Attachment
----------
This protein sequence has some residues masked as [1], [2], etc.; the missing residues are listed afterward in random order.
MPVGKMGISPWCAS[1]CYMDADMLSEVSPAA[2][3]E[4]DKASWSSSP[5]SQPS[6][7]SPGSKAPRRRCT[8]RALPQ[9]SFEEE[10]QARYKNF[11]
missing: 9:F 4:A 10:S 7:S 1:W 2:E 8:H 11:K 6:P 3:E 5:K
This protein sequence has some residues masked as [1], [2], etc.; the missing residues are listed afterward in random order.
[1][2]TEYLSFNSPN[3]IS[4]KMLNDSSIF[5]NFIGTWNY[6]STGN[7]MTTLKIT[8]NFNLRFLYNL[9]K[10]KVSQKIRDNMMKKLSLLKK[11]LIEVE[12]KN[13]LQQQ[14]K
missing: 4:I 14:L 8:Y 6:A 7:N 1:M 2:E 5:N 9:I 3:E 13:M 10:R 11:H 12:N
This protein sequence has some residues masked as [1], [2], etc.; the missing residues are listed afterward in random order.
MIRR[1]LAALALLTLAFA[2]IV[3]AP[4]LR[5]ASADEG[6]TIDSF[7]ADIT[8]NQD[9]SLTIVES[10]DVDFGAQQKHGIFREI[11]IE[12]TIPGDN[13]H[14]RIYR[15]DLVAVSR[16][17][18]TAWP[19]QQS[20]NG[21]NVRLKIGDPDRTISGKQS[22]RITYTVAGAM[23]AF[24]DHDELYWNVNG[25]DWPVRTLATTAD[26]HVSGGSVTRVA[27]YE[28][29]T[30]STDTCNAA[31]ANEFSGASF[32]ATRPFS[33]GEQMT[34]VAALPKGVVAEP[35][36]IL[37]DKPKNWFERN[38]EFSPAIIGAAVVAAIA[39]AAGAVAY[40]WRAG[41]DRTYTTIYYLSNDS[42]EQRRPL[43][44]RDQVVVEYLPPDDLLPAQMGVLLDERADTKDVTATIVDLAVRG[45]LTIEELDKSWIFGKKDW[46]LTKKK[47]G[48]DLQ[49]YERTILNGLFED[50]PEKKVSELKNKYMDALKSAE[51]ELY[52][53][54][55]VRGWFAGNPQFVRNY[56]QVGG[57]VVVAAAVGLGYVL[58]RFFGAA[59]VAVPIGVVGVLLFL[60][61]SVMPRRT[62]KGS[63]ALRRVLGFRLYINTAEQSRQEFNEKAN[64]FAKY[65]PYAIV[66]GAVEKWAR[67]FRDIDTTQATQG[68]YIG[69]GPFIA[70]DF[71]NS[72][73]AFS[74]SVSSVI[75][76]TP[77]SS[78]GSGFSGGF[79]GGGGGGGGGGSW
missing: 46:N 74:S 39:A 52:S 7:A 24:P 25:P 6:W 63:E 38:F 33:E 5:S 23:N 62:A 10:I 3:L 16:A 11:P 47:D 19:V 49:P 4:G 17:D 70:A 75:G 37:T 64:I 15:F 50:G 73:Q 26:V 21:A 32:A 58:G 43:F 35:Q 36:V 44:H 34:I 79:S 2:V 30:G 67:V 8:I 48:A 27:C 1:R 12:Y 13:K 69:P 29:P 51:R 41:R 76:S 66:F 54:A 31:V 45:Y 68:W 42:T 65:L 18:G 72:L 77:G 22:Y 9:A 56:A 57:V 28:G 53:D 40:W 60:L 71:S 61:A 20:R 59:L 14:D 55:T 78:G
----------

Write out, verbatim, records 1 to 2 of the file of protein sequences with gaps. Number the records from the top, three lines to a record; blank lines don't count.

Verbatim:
This protein sequence has some residues masked as [1], [2], etc.; the missing residues are listed afterward in random order.
MPVGKMGISPWCAS[1]CYMDADMLSEVSPAA[2][3]E[4]DKASWSSSP[5]SQPS[6][7]SPGSKAPRRRCT[8]RALPQ[9]SFEEE[10]QARYKNF[11]
missing: 9:F 4:A 10:S 7:S 1:W 2:E 8:H 11:K 6:P 3:E 5:K
This protein sequence has some residues masked as [1], [2], etc.; the missing residues are listed afterward in random order.
[1][2]TEYLSFNSPN[3]IS[4]KMLNDSSIF[5]NFIGTWNY[6]STGN[7]MTTLKIT[8]NFNLRFLYNL[9]K[10]KVSQKIRDNMMKKLSLLKK[11]LIEVE[12]KN[13]LQQQ[14]K
missing: 4:I 14:L 8:Y 6:A 7:N 1:M 2:E 5:N 9:I 3:E 13:M 10:R 11:H 12:N